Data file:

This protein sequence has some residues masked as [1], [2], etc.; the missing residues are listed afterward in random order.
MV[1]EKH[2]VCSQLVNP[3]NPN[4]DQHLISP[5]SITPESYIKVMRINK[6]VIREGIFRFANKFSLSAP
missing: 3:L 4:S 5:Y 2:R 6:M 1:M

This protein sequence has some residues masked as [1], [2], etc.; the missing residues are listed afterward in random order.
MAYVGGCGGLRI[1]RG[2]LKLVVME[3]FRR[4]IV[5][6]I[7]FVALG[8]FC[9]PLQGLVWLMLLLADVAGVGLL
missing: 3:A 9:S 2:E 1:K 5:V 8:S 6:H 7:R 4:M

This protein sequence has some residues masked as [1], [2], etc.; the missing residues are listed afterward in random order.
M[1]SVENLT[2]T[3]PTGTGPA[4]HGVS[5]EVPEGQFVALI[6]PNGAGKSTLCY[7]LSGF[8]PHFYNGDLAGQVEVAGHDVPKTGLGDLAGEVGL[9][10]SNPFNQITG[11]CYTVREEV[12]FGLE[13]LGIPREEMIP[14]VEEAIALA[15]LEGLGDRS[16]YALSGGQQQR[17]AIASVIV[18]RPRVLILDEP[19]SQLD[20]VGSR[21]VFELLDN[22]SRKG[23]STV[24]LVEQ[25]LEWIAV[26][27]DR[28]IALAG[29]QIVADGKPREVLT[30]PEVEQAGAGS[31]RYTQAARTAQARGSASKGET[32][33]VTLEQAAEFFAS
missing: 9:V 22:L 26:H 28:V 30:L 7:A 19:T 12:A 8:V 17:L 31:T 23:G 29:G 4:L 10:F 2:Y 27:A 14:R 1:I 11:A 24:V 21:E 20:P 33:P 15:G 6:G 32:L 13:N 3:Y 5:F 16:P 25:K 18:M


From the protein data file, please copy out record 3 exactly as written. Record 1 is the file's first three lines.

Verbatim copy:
This protein sequence has some residues masked as [1], [2], etc.; the missing residues are listed afterward in random order.
M[1]SVENLT[2]T[3]PTGTGPA[4]HGVS[5]EVPEGQFVALI[6]PNGAGKSTLCY[7]LSGF[8]PHFYNGDLAGQVEVAGHDVPKTGLGDLAGEVGL[9][10]SNPFNQITG[11]CYTVREEV[12]FGLE[13]LGIPREEMIP[14]VEEAIALA[15]LEGLGDRS[16]YALSGGQQQR[17]AIASVIV[18]RPRVLILDEP[19]SQLD[20]VGSR[21]VFELLDN[22]SRKG[23]STV[24]LVEQ[25]LEWIAV[26][27]DR[28]IALAG[29]QIVADGKPREVLT[30]PEVEQAGAGS[31]RYTQAARTAQARGSASKGET[32][33]VTLEQAAEFFAS
missing: 9:V 22:L 26:H 28:V 30:L 7:A 19:T 12:A 8:V 17:L 31:T 23:G 29:G 4:L 10:F 2:Y 27:A 14:R 1:I 11:A 24:V 21:E 20:P 33:P 15:G 6:G 32:L 13:N 3:Y 5:F 16:P 25:K 18:M